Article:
Oregon voters will have opportunity to "recall" tax hike implemented over the summer
WASHINGTON – California governors were angry enough to recall a sitting governor for the first time in America in the past 100 years. Alabama voters overwhelmingly voted down a massive tax hike proposed by their governor. All of which begs the question: Is this a national trend and will Oregon\’s recent tax hike and Gov. Ted Kulongoski be the next heads to roll?
The Oregon State Legislature passed an $800 million tax increase in July to cover a budget shortfall, but the tax hike may not last very long. A provision in the state constitution allows voters to repeal tax increases through a referendum initiative if enough signatures can be gathered to force that referendum. Taxpayer activists and advocates have until November 25 to collect 50,420 signatures from registered voters to block the increases and refer the issue to a special February 3 election.
"What we saw in Alabama last month and in California last night is the portent of a much greater anti-tax trend across the country," said taxpayer advocate Grover Norquist, who heads Americans for Tax Reform (ATR) in Washington, DC. "Oregon voters have a wonderful opportunity to \’recall\’ the tax increase and tell their state government to get their budget in order and stop punishing taxpayers with higher taxes."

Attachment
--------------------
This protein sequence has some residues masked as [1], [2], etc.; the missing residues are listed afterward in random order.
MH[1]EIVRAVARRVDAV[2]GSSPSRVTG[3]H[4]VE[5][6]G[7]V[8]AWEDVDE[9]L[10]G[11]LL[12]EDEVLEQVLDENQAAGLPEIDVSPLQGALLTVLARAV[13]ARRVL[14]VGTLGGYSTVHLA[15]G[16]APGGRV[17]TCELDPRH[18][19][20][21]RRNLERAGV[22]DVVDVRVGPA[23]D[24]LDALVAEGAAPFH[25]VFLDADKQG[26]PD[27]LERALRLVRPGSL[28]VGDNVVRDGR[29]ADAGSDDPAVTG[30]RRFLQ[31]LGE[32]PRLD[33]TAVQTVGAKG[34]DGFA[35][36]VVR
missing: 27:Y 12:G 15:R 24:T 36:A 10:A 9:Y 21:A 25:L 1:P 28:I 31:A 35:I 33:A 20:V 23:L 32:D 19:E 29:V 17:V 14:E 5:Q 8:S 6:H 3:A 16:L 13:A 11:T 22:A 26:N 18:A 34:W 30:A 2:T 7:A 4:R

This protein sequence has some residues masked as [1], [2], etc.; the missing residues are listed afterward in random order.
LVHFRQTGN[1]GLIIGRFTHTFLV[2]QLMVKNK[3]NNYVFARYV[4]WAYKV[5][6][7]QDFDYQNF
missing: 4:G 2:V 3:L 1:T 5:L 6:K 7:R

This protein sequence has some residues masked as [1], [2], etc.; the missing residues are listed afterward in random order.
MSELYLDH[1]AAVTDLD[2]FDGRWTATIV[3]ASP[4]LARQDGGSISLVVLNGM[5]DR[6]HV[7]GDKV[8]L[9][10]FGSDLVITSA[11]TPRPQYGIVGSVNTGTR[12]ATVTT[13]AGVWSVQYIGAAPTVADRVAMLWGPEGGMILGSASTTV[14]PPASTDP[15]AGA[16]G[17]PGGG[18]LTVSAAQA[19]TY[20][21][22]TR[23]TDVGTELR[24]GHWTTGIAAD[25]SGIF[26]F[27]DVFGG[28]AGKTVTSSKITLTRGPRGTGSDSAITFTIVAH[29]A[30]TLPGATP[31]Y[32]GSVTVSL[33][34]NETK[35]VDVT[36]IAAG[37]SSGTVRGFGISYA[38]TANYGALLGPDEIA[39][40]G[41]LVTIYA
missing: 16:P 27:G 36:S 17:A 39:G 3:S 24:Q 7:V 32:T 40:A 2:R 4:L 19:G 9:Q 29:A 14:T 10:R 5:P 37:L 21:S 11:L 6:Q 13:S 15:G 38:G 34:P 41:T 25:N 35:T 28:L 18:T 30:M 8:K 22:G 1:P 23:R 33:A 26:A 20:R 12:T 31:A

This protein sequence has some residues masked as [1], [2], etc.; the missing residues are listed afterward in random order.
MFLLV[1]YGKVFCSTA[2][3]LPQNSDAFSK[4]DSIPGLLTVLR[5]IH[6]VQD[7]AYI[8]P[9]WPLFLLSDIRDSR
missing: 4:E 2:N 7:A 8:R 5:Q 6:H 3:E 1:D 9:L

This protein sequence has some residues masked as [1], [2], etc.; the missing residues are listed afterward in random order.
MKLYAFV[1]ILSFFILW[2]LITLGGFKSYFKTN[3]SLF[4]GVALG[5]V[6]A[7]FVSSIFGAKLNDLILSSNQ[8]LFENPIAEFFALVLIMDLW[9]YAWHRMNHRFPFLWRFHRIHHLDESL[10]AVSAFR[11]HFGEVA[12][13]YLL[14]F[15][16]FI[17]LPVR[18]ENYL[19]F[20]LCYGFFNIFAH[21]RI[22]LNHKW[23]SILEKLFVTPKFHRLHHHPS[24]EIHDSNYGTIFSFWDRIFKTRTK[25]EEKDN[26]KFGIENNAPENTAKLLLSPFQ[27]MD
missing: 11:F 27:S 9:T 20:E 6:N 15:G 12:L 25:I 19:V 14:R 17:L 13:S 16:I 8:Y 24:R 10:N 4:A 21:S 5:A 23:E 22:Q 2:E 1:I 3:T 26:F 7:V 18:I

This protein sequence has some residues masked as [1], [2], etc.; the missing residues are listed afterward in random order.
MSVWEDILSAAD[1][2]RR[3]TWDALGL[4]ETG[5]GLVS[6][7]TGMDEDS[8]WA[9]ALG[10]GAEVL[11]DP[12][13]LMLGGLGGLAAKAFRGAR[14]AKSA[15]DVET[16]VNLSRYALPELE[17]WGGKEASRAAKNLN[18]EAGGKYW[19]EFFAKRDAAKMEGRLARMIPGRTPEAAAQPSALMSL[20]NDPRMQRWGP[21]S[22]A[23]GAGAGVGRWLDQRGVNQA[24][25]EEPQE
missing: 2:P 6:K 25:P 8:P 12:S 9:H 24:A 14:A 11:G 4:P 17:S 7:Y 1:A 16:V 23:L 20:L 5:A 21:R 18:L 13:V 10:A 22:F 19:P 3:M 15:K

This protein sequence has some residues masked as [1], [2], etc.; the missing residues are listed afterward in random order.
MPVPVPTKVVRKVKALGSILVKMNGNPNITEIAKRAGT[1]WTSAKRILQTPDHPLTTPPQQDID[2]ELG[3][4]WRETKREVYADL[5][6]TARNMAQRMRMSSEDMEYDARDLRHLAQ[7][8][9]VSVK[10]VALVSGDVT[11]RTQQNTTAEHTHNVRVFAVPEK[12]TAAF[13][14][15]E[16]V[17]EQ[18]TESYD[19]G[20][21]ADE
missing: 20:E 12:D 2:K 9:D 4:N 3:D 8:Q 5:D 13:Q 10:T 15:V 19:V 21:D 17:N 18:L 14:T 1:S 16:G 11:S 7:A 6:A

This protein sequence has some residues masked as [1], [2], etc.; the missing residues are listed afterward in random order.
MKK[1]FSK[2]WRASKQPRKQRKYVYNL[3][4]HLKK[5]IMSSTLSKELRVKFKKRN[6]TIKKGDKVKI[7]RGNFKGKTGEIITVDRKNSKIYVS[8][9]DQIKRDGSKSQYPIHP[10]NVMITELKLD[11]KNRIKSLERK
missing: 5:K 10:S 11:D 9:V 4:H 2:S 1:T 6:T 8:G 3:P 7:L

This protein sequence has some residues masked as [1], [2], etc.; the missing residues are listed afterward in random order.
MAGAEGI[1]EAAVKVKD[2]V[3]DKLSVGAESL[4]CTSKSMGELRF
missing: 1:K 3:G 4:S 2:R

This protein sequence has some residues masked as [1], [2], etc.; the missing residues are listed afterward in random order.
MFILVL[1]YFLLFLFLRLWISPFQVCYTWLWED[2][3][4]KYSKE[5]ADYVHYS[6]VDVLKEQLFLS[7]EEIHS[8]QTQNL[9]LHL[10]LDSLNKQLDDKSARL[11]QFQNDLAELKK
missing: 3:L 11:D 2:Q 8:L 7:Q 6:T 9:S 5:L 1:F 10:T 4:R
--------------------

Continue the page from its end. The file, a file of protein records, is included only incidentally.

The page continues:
A Democrat effort, 100% of House Democrats voted for the tax hike and all but one state Senate Democrat, Tony Corcoran, voted for the measure as well. Similarly, House Democrats said the $800 million tax increase was a compromise, though they did not specify just how much more of an increase they would have liked. Yet, the tax hike would not have passed, had a number of Republican lawmakers not voted for the tax hike. The bill raises $800 million over three years from an income tax surcharge, higher business taxes, and the elimination of tax breaks and deductions.
Meanwhile, an August 28 survey shows that 55% of voters support overturning the tax increase while 35% oppose doing so; 10% were undecided.
"If politicians thought an $800 million tax hike was a compromise, one shudders to think how much they really wanted," continued Norquist. "The tax-and-spend strategy in Oregon and across the country seems is angering voters to an extent not seen since the late 1970s. "